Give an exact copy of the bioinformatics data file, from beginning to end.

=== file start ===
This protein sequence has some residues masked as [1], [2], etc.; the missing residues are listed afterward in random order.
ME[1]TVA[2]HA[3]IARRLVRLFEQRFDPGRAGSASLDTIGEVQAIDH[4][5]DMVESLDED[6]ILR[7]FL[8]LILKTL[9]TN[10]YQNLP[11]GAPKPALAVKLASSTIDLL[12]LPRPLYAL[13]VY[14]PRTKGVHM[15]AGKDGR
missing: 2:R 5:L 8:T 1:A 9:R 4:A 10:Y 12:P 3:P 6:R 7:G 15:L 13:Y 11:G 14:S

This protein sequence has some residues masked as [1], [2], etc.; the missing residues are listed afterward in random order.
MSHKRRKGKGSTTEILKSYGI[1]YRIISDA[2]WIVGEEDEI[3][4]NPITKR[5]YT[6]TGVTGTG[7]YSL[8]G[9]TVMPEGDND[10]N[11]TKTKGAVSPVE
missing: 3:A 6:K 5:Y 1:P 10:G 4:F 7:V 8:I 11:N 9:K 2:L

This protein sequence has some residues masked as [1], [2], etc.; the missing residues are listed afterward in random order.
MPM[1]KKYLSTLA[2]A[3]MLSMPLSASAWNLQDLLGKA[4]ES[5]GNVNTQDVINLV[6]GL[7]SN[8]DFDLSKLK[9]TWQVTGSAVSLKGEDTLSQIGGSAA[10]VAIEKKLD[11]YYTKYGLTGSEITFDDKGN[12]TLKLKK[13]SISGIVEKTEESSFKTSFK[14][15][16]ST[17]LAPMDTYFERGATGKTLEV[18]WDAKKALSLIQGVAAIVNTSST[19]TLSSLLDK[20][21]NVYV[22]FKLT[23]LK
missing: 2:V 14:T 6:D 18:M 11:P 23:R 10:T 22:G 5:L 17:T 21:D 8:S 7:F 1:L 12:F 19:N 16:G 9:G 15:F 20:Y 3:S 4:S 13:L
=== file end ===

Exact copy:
This protein sequence has some residues masked as [1], [2], etc.; the missing residues are listed afterward in random order.
ME[1]TVA[2]HA[3]IARRLVRLFEQRFDPGRAGSASLDTIGEVQAIDH[4][5]DMVESLDED[6]ILR[7]FL[8]LILKTL[9]TN[10]YQNLP[11]GAPKPALAVKLASSTIDLL[12]LPRPLYAL[13]VY[14]PRTKGVHM[15]AGKDGR
missing: 2:R 5:L 8:T 1:A 9:R 4:A 10:Y 12:P 3:P 6:R 7:G 15:L 13:Y 11:G 14:S

This protein sequence has some residues masked as [1], [2], etc.; the missing residues are listed afterward in random order.
MSHKRRKGKGSTTEILKSYGI[1]YRIISDA[2]WIVGEEDEI[3][4]NPITKR[5]YT[6]TGVTGTG[7]YSL[8]G[9]TVMPEGDND[10]N[11]TKTKGAVSPVE
missing: 3:A 6:K 5:Y 1:P 10:G 4:F 7:V 8:I 11:N 9:K 2:L

This protein sequence has some residues masked as [1], [2], etc.; the missing residues are listed afterward in random order.
MPM[1]KKYLSTLA[2]A[3]MLSMPLSASAWNLQDLLGKA[4]ES[5]GNVNTQDVINLV[6]GL[7]SN[8]DFDLSKLK[9]TWQVTGSAVSLKGEDTLSQIGGSAA[10]VAIEKKLD[11]YYTKYGLTGSEITFDDKGN[12]TLKLKK[13]SISGIVEKTEESSFKTSFK[14][15][16]ST[17]LAPMDTYFERGATGKTLEV[18]WDAKKALSLIQGVAAIVNTSST[19]TLSSLLDK[20][21]NVYV[22]FKLT[23]LK
missing: 2:V 14:T 6:D 18:M 11:P 23:R 10:T 22:G 5:L 17:T 21:D 8:S 7:F 1:L 12:F 19:N 16:G 9:G 15:F 20:Y 3:S 4:S 13:L